Oct 10, 2023 - News

The push for HIV PreP equity

Illustration of a red AIDS awareness ribbon shaped like a "no" sign

Illustration: Sarah Grillo/Axios

Public health researchers are urging politicians and policymakers to make a revolutionary HIV treatment more accessible to Black and Hispanic people in Georgia, one of the states with the highest rates of new diagnoses.

Why it matters: Though no vaccine or cure for HIV is currently available, HIV is preventable and treatable thanks partly to advances in medicine including pre-exposure prophylaxis, or PrEP.

State of play: Black people accounted for 71% of newly diagnosed cases in Georgia in 2021, according to the AIDSVu database, which publishes local and nationwide HIV/AIDS statistics and resources.

  • That could be because some factors that affect risks for HIV infection — poverty and the lack of access and proximity to health care services — are more common among Black and Hispanic people in Georgia, Patrick Sullivan, an Emory University and AIDSVu researcher, told Axios.

Starting and staying on PrEP typically requires patients to have the insurance, transportation and time for medical appointments.

  • To bend the curve on new HIV cases, Sullivan said, the state and other programs need to reach people at the highest risk of acquiring HIV and who lack those resources.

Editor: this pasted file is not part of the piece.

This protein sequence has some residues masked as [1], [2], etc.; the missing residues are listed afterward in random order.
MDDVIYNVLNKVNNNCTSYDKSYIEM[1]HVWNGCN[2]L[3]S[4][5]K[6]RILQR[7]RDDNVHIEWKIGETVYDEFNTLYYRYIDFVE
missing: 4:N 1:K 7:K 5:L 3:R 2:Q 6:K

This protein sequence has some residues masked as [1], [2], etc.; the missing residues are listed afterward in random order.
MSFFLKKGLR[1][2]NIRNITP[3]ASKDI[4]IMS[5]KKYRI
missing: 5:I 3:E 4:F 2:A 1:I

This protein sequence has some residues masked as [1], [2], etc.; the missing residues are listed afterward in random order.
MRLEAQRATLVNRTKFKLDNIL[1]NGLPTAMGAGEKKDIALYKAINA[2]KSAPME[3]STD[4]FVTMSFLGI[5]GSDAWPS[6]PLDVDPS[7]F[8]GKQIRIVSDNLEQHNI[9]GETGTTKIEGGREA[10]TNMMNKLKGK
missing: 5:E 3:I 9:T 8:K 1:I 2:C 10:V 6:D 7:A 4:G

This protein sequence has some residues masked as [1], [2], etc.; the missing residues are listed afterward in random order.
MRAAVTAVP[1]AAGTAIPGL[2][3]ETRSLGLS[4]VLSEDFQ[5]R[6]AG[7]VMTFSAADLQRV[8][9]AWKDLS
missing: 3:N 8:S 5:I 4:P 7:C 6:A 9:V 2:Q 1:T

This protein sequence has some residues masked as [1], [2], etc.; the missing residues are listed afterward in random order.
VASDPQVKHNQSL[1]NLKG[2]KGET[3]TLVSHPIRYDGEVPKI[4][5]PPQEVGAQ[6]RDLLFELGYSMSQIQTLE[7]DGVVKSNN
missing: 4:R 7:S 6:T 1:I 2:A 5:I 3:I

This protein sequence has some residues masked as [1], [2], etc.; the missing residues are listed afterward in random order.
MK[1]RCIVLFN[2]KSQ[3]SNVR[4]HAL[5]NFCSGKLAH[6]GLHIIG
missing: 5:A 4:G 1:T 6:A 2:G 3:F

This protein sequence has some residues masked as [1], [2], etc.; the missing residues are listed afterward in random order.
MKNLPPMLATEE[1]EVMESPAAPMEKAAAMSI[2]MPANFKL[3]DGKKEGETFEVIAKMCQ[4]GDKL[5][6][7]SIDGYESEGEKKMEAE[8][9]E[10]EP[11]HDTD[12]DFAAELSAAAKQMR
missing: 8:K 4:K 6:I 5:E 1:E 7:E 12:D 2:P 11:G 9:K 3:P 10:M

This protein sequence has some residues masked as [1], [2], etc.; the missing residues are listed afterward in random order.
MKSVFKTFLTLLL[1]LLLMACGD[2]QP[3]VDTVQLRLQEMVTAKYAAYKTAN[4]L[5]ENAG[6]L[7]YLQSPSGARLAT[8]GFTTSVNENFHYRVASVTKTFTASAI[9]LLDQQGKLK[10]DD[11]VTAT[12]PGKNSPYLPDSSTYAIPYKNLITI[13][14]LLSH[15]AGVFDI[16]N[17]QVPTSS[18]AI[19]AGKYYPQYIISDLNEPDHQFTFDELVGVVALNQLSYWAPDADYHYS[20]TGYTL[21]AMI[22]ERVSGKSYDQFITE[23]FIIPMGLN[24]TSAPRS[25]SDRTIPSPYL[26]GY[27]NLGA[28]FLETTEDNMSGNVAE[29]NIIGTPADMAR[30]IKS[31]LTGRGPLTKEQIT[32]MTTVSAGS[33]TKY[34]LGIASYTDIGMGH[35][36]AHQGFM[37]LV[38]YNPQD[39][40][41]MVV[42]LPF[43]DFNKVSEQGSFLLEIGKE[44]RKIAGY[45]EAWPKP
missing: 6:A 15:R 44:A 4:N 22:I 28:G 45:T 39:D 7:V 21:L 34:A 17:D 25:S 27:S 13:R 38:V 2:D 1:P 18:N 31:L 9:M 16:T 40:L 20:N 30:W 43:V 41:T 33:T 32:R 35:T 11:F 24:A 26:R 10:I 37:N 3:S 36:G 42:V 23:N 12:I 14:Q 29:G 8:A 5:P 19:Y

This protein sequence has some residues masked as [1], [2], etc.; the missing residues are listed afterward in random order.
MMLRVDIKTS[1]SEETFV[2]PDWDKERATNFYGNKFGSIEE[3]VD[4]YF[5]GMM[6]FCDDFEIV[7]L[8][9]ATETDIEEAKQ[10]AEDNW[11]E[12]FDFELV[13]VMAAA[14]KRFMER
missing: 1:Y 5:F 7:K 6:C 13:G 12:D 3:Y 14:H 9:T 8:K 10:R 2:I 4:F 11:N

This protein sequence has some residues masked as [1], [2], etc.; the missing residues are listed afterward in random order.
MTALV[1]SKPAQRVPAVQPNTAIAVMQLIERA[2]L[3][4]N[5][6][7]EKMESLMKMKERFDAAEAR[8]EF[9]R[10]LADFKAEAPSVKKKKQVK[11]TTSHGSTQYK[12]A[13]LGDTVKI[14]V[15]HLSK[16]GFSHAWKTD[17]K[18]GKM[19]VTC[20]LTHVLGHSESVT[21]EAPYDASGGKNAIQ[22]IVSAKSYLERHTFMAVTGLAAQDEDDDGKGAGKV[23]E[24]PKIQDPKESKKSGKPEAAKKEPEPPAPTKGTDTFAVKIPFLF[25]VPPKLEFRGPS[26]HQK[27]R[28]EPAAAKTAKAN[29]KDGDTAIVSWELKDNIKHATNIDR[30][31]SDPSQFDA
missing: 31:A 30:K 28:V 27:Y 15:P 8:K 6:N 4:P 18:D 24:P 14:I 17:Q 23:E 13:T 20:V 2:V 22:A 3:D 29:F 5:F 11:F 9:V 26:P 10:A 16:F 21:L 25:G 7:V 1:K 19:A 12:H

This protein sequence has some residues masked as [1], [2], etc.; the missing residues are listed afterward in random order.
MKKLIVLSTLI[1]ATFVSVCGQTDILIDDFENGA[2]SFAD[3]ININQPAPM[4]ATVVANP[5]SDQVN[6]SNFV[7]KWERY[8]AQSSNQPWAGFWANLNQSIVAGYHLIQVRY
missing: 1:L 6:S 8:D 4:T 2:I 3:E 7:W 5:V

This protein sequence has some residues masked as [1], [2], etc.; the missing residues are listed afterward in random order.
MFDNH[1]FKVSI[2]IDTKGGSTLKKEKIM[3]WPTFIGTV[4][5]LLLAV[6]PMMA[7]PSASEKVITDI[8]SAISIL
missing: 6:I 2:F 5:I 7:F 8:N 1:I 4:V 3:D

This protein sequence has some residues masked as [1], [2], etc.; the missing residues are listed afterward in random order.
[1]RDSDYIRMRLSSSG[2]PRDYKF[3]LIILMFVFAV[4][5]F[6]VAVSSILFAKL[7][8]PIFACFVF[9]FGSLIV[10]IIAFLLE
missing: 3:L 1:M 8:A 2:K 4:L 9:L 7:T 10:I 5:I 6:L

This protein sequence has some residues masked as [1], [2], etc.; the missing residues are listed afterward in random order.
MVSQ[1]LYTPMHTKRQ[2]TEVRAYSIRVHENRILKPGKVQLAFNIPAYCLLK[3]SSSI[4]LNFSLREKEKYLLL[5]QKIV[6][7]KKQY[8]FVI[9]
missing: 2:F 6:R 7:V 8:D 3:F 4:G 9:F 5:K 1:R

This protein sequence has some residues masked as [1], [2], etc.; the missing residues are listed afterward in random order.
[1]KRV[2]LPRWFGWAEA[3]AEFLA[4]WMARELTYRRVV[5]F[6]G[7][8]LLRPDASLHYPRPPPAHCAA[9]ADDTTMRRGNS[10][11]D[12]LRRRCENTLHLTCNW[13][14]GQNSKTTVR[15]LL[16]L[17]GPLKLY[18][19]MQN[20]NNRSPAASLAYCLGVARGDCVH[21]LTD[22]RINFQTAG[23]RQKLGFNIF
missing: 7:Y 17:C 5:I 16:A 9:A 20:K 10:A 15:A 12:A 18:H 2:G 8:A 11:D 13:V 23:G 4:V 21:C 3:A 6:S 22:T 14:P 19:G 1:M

In the weeds: PrEP is intended for people at risk of HIV. Users take a pill or longer-acting injection.

Catch up quick: Since its FDA approval in 2012, PrEP has been shown to reduce the risk of getting HIV from sex by about 99% when taken as prescribed, according to the Centers For Disease Control and Prevention.

By the numbers: Fulton County has the fifth highest rate of new HIV diagnoses among U.S. counties but ranks 343rd among counties in equitable PrEP use.

  • Cobb, DeKalb, Henry and Gwinnett also show the need for more equitable PrEP use, particularly among people aged 13-24.

Zoom out: Black people made up 48% of new HIV diagnoses in the South, according to AIDSVu researchers, but only 21% of PrEP users in the South.

  • There were 23 white PrEP users for every new HIV diagnosis among white Southerners.
  • In comparison, there were only four Black PrEP users for every new HIV diagnosis among Black people in the South.
  • Research shows there were only seven Hispanic PrEP users for every new HIV diagnosis among Hispanic Southerners.

Of note: Sullivan says that states with Medicaid expanded, and programs that cover the cost of starting and staying on PrEP — expenses associated with regular doctor's visits for medical monitoring, for example — have more than double the rates of PrEP use than states with neither program.

  • Georgia this summer launched a limited expansion of Medicaid to people living on low incomes.

The bottom line: "In the end, prevention is cheaper than treatment," Sullivan said.

  • Living in one of the most heavily impacted states, he said, "we need to be sure that our prevention programs are among the most generous and easy to access in the country."

Go deeper: Find PrEP services or explore maps and data about city, county and state HIV statistics

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